In preparation, I've been making a backup of the personal stuff that's on my machine (9 years worth) that doesn't need to be migrated to the new OS. And deleting stuff I'd saved that it turned out I didn't need. Among it, I found a piece of my Mum's creative writing, outlining her experience with getting 'trim and toned' in her 60s. It made me grin, and now I want to share. So here, have a slice of my Mum:
FAIR, FAT AND ?
Here I am, middle aged, over weight and my body is very busy moving south. My visit to the doctors wasn’t exactly helpful for my moral either, what with him telling me I need to loose at least 10 kgs and to get that blood pressure down or I will be in serious trouble. Talk about telling it how it is! Of course, he’s a man so he doesn’t understand the complex workings of a woman’s mind. Not really.
O.K. So he’s probably been honest about my blood pressure. He was most likely honest about the weight, too. So perhaps I should be honest about my age. If I really am middle aged then I will be 124 when I shed this mortal coil. So I’m already over the hill if truth be told.
I sigh. I go to the mirror and bravely look at my reflection. I hold out my arms and look at the two hanging blobs of fat between underarm and elbow. Gosh, how low they hang! I wasn’t always like this. I was once slim and beautiful. I wonder where that went. I glance across at Stan. He’s totally content sitting; well, slouching really, on the settee with a beer in one hand and a bag of potato chips in the other. I wonder what his blood pressure is doing?
Doc mentioned walking. Well, I can do that. But, then he said walking fast. How fast is fast? As long as a piece of string, I reckon. He’s also given me a diet sheet. No potato chips on that sheet! Not even much cheese – one of my favourite foods. Cottage cheese just isn’t proper cheese.
Well, if I’m going to take him seriously I’d better have a go at this walking. And if I’m going to do that I may as well go the whole hog and do a bit of other stuff, too.
There was this notice in the paper about Community Education. There are these classes you can go to, and quite cheap, too. One is called Tone and Trim. I fancy being toned and trimmed, so I might give that a go. That should please the old doctor! And then there’s this other one called Stretch. I picture myself lying on a rack with arms and legs tied spread-eagled, but somehow I don’t think that’s quite what it is about. I take the plunge and enrol.
Stretch is the first class of the week. It’s an hour of moving to music. At one stage we are supposed to be able to touch our toes, tummy muscles tight and legs straight. Well, I may have had tummy muscles at one time, but they are nowhere to be found now. And touching the toes with legs straight? I couldn’t do the even as a child, so I sure can’t now. I reckon Darwin’s theory about evolution and us descending from monkeys could be correct, but I have evolved a little faster than most people and my arms are a lot shorter. Hence the gap between fingers and toes.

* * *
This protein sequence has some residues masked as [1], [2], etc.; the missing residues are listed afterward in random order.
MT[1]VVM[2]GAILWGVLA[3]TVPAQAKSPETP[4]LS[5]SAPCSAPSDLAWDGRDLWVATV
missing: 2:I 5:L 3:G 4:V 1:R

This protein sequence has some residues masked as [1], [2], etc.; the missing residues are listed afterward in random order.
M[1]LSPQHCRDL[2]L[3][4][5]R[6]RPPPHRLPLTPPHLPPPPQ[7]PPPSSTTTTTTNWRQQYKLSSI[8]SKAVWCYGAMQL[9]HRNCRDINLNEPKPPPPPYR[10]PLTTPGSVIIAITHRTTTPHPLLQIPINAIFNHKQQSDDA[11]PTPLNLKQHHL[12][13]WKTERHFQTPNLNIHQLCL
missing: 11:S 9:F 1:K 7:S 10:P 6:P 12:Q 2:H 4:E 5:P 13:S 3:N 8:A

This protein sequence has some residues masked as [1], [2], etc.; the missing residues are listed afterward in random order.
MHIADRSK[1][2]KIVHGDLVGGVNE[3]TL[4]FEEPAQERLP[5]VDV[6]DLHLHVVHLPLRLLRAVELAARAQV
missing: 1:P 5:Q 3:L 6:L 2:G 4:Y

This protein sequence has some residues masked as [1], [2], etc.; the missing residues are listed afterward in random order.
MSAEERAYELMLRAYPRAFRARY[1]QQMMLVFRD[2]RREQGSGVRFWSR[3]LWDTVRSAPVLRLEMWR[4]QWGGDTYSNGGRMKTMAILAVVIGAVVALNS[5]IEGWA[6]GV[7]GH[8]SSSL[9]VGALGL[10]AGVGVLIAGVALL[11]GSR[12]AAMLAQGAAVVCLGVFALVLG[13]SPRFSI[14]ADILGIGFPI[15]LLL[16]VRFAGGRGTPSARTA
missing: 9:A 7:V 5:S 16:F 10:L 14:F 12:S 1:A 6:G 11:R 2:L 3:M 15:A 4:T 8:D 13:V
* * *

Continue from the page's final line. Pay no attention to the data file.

Anyway, I quite enjoyed that class. Cassandra, the class instructor, reckons I might feel a bit sore tomorrow, but I don’t see it. It all went smoothly, I think.
Next day I wake up and have to wonder whose body this is I’m in. It hurts! I gingerly roll onto my side. It’s mostly my thighs. That warrior pose, I’ll bet. I felt good last night as I turned sidewise, legs and arms spread, looking very much like a warrior, even if a little bit overweight. I’m sure there were overweight warriors in the Indian community – but did they ever stand like that?
I don’t do much that day. Even getting into the shower is an effort and going for a walk is totally out of the question. I pray that I will be better by tomorrow when my tone and trim class starts. That doctor has a lot to answer for.
Tone and Trim comes around. I do feel a little better, although I can still feel the odd twinge in my thighs. Cassandra (sounds more like a model than a small town trainer) tells me to start with a light bar (what’s a bar, I wonder) and one kg weights. Well, I often lift 5 kgs of potatoes, so that shouldn’t be a problem.
We start with a warm up and I’m not kidding. I was very warm by the time the first song stopped. It seems everything is done to music nowadays. This means your ears get exercise, too. Or go deaf.
Then we start on individual muscle groups. We are told to keep our tummy muscles tight at all times, but I still can’t find mine. They must be there somewhere. Maybe I’ll find them one day.
We go on for three quarters of an hour. Cassandra tells us to do 10 push-ups. I watch her and try to copy. I manage half of one. It’s a start. I try hard to follow her instructions to the letter. Somehow I have to let that doctor know I am trying to get trim – and toned which he didn’t ask for.
Of, course, you all know how I felt the next day, don’t you? I won’t go into details. Suffice it to say that I didn’t die, as I thought I might and it only took a couple of days for the pain to wear off.
All of that is 6 months ago. I went to see the doctor again today. I have lost most of the excess weight and my blood pressure is at a more acceptable level. I quite enjoy the new diet, too, so I reckon I’ll stick to that and the exercise programme.
I look across at Stan as he watches footie on the tele. He still holds a beer in one hand and tatie chips in the other. I’ve tried to get him to come walking with me (I can now do half an hour without puffing and panting) but he reckons it’s all a load of twaddle. Oh, well, to each his own, I suppose. I don’t regret going to my classes and I intend keeping them up and I have found my tummy muscles. I feel good, man.
My Mum was kind of awesome.